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Question 1: An idealized representation of the air temperature as a function of distance from a singlepane window on a calm, winter day is shown in below figure. The window dimensions are 60 cm × 60 cm × 0.50 cm. (a) At what rate does heat flow out through the window? (Hint: The temperature drop across the glass is very small.) (b) Estimate the difference in temperature between the inner and outer glass surfaces.
Concept:
The rate H at which heat is transferred through the slab is,
(a) directly proportional to the area (A) available.
(b) inversely proportional to the thickness of the slab Δx.
(c) directly proportional to the temperature difference ΔT.
So, H = kA ΔT/ Δx
Here, k is the proportionality constant and is called thermal conductivity of the material.
From the equation H = kA ΔT/ Δx, the temperature difference ΔT will be,
ΔT = H Δx/kA
The temperature gradient is defined as,
Temperature gradient = ΔT/ Δx
Solution:
(a)To find out the rate of heat flows out through the window, first we have to find out the temperature gradient both inside and outside the window.
Inside, the temperature gradient ΔT/ Δx will be,
ΔT/ Δx = (20° C 5° C)/8 cm (Since, Δx = 8 cm)
= ((20 +273)K (5+273) K)/(8 cm×10^{2} m/ 1 cm)
= 293 K278 K/0.08 m
= 187.5 K/m
Rounding off to two significant figures the temperature gradient will be 190 K/m.
Similar result will be occur for also outside.
Area A from which heat will flow from the window will be,
A = (60 cm ×60 cm)^{2}
= [(60 cm×10^{2} m/ 1 cm) (60 cm×10^{2 }m/ 1 cm)]^{2}
= (0.6 m)^{2}
To find out the heat flow H through the air, substitute 0.026 W/m. K for thermal conductivity k, (0.6 m)^{2} for A and 190 ° C/m for ΔT/ Δx in the equation H = kA ΔT/ Δx,
H = kA ΔT/ Δx
= (0.026 W/m. K) (0.6 m)^{2} (190 K/m)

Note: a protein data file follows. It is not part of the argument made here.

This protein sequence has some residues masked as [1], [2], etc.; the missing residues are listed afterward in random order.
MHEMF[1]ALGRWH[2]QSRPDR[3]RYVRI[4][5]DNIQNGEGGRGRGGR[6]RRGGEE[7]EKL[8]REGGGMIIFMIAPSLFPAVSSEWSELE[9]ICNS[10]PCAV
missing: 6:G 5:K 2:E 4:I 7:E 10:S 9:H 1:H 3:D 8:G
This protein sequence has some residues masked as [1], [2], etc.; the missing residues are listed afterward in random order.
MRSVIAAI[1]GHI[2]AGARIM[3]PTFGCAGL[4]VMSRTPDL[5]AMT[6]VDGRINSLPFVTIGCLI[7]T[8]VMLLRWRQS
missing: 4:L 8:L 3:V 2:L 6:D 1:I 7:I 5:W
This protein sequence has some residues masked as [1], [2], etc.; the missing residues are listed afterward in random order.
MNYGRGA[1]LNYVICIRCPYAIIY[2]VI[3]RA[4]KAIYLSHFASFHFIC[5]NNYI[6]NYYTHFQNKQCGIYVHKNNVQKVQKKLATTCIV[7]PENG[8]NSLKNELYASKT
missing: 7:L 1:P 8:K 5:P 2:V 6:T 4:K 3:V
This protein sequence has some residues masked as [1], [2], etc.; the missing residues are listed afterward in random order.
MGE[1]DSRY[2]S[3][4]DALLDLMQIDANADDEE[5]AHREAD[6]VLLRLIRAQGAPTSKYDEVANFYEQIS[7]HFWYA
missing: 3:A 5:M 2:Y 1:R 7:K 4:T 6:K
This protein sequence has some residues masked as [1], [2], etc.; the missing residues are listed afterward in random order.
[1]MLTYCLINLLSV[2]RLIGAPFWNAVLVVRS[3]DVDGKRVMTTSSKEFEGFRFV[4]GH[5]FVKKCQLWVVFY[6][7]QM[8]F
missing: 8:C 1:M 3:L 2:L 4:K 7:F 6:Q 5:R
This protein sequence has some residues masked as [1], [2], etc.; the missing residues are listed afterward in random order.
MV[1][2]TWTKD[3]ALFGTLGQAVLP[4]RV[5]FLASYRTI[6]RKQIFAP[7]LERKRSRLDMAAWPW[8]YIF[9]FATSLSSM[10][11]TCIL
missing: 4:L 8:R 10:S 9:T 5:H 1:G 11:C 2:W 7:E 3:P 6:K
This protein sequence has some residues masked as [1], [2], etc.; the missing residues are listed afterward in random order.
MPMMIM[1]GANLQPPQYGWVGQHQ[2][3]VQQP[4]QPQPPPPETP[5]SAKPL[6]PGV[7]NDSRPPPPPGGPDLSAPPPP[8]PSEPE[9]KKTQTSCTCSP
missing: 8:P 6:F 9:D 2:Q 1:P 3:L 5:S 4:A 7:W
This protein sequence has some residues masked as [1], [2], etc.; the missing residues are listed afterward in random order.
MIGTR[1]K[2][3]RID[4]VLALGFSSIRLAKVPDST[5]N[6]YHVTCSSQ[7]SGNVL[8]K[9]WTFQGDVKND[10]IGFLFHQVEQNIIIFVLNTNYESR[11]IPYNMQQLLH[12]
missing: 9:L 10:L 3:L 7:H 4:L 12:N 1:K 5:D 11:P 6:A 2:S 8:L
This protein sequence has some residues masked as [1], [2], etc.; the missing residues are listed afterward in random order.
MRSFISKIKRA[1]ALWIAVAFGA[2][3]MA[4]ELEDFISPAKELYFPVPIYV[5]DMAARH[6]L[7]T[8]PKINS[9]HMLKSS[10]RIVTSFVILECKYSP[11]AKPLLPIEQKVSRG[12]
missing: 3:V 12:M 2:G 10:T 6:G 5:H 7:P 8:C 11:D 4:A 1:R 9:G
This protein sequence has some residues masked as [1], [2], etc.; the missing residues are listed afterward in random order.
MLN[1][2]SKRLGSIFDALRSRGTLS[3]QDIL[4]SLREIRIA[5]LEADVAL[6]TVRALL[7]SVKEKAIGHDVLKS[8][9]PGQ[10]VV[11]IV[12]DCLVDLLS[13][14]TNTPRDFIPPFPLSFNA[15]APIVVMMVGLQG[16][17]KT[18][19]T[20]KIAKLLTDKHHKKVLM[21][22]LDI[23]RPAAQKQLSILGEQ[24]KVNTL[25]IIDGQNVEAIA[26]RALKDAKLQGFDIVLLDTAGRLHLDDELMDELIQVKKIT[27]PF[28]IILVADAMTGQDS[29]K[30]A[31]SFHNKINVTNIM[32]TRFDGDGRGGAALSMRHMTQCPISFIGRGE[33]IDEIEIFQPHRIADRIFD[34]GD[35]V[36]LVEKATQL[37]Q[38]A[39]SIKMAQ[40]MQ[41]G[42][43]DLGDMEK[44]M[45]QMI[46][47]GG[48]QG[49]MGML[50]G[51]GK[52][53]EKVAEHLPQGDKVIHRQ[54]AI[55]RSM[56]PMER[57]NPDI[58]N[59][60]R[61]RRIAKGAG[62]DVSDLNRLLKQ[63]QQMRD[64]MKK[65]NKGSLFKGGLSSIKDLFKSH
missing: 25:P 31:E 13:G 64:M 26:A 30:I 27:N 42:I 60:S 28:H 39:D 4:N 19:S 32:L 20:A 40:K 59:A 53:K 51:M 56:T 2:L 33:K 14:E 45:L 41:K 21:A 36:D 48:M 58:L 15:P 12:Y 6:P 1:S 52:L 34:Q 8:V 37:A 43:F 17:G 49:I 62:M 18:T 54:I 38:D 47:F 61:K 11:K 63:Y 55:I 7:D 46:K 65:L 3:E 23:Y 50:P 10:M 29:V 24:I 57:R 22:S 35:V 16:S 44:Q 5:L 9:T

= 1.8 W
The value that we arrived at is the rate that heat flows through the air across an area the size of the window on either side of the window. Therefore the rate of heat flows out through the window would be 1.8 W.
(b) To find out the difference in temperature ΔT between the inner and outer glass surfaces, substitute 1.8 W for H, 0.50 cm for Δx, 1.0 W/m. K for k and (0.6 m)2 for A in the equation ΔT = H Δx/kA,
ΔT = H Δx / kA
= (1.8 W) (0.50 cm)/( 1.0 W/m. K)( (0.6 m)^{2})
= (1.8 W) (0.50 cm×10^{2} m/1 cm )/( 1.0 W/m. K)( (0.6 m)^{2})
= 0.025 K
From the above observation we conclude that, the difference in temperature ΔT between the inner and outer glass surfaces would be 0.025 K.
Question 2: Two identical rectangular rods of metal are welded end to end as shown in below figure (a), and 10 J of heat flows through the rods in 2.0 min. How long would it take for 30 J to flow through the rods if they are welded as shown in below figure (b).
Concept:
The rate H at which heat is transferred through the slab is,
(a) directly proportional to the area (A) available.
(b) inversely proportional to the thickness of the slab Δx.
(c) directly proportional to the temperature difference ΔT.
So, H = kA ΔT/ Δx
Here k is the proportionality constant and is called thermal conductivity of the material.
Solution:
As the temperature difference in this case ΔT = T_{hot }– T_{cold} is same for both the case, thus the thermal conductivity will be same for both the cases.
To obtain the rate of heat transfer H_{o} for the rectangular rod which are connected in series (configuration (a)), substitute 2L for Δx in the equation H_{o }= kA ΔT/ Δx,